Over time, we’ve used science to answer some pretty big questions. Today we continue to learn more and more about life with cutting edge technology and new discoveries, but some of those big questions still remain. Perhaps one of the biggest questions humanity has ever asked: Is there any other life out there? In order to begin to answer this question, scientists have peered into the vastness of space, but occasionally they have looked here on Earth as well.
In our quest to learn more about the universe, we’ve sent probes to planets, moons and asteroids in our solar system. We learn a great deal this way and all that knowledge compounds to help us answer if there could be life out there. Do the conditions for life exist? We’ve looked at spectroscopy data to see the telltale signs of elements needed to form life all over the cosmos. Another big question: can we communicate with others? This question has paved the way for building some of our most powerful telescopes and antennae. We’ve even sent spacecraft out past our solar system in the hopes that, maybe one day, they’ll be found by distant life forms.
Clearly, we have an interest in knowing more about the possibilities. Conditions for life and a potential means of communication are important, but what types of life could exist is also important. Just because we have a head, two arms and two legs does not guarantee that whatever life may exist out there would have similar physical features. This brings us to a recent article that caught our eye.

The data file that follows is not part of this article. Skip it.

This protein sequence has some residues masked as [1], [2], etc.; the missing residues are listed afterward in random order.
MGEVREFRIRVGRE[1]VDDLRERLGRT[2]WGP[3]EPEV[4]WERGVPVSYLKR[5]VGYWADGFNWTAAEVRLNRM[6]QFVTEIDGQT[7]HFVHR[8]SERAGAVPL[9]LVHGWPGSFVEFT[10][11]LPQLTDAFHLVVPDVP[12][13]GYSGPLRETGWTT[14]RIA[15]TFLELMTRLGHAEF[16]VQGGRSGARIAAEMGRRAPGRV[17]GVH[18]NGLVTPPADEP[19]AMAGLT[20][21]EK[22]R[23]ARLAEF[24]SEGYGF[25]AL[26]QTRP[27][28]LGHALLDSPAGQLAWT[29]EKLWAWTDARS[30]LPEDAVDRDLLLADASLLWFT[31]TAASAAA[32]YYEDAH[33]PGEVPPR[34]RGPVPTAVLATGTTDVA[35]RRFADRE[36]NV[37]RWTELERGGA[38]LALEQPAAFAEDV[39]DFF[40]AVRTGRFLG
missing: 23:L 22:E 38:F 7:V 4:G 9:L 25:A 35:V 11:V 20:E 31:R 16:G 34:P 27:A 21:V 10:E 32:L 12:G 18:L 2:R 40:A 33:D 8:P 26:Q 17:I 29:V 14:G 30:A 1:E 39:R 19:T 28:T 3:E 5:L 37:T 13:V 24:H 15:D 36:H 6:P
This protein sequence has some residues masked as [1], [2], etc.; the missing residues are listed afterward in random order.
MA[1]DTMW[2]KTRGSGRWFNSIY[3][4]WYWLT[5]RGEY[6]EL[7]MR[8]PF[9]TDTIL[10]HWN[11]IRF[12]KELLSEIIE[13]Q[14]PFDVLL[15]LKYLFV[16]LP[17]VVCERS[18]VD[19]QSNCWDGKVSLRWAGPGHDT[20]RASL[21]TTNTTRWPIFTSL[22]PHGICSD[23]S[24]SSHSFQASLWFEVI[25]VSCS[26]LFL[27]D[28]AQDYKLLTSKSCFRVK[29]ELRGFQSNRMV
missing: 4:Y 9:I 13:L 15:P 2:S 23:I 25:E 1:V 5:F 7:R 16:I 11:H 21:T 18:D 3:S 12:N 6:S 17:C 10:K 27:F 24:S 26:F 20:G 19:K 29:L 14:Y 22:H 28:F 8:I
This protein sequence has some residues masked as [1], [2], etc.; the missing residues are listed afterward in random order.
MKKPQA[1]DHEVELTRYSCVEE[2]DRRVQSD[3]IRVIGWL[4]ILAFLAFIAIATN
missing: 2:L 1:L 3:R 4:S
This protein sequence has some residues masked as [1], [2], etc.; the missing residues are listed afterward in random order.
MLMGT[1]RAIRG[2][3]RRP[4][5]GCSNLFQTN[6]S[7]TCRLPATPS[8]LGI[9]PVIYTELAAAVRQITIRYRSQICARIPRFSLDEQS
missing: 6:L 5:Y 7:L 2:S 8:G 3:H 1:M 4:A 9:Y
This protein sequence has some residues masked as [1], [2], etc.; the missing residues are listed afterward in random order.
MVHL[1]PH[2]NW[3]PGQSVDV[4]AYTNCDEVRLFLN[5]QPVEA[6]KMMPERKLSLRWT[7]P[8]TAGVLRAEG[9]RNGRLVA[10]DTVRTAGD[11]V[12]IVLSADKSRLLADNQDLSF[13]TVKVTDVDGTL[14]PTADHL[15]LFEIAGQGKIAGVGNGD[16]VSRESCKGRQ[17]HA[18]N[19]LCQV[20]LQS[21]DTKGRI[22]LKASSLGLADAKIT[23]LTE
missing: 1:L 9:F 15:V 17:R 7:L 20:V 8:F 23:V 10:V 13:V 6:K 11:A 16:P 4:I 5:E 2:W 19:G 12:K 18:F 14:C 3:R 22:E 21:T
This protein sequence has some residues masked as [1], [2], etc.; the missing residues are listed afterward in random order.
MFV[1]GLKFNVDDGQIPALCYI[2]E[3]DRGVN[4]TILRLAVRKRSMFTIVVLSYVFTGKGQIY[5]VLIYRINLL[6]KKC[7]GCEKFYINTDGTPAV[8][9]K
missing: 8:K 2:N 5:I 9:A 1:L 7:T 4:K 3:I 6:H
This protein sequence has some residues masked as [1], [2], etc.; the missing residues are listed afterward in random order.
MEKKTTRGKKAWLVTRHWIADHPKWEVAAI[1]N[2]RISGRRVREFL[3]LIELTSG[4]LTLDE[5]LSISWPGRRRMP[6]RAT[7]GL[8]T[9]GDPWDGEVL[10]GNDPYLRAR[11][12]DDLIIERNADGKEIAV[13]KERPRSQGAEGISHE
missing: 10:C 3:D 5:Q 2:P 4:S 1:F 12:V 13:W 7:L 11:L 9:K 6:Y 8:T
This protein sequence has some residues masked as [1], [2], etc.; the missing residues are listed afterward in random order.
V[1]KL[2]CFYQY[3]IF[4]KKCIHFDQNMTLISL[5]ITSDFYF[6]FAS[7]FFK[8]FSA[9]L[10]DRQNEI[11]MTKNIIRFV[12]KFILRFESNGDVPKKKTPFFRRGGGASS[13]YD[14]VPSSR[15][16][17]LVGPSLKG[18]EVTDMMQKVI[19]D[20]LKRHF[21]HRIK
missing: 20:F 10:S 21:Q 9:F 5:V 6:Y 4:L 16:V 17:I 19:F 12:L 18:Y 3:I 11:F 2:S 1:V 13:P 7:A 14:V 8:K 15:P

Scientists recently made a discovery that has not only Earth-studying biologists excited but gives hope to those looking for life out in space too. There are three domains to classify all life on Earth: Bacteria, Archaea, and the domain that we, and most life that we see, belong to, the Eukarya. We Eukaryotes have the ability to be either single or multicellular creatures whereas bacteria and archaea live in the realm of single cell life. After doing some ultra-deep and ultra-cool research underground, scientists have announced a huge collection of archaea found all over the Earth. In fact, they are saying that there is so much Archaea life on Earth that it’s nearly twice the volume of all of Earth’s oceans, which is about 245 to 385 times greater than all of Earth’s human mass combined!
Archaea can live in places that never get sunlight, in extremely hot or cold settings, in sulfur heavy settings, and other extreme environments, making the possibility of Archaea-life somewhere in the vastness of the cosmos quite possible. These extremophiles are a great example of the types of life that could exist somewhere else. They are ancient in their design and still abundant despite the many changes the planet has experienced over time. Could these types of life forms live in the oceans of Europa? How about Titan? Could they exist dormant on an asteroid somewhere? If so, we could at least begin to better understand the scope that life could take on in the vastness of space. These archaea are incredibly small, but this discovery about their abundance is a huge discovery for us and will allow us to better understand life on our own planet and to further ponder what else could exist beyond the Earth.
It’s a big universe and there has to be some life somewhere, right? On a related note, it’s rare but we occasionally even see signs of intelligent life here on Earth, so who knows…maybe more of that exists out there as well!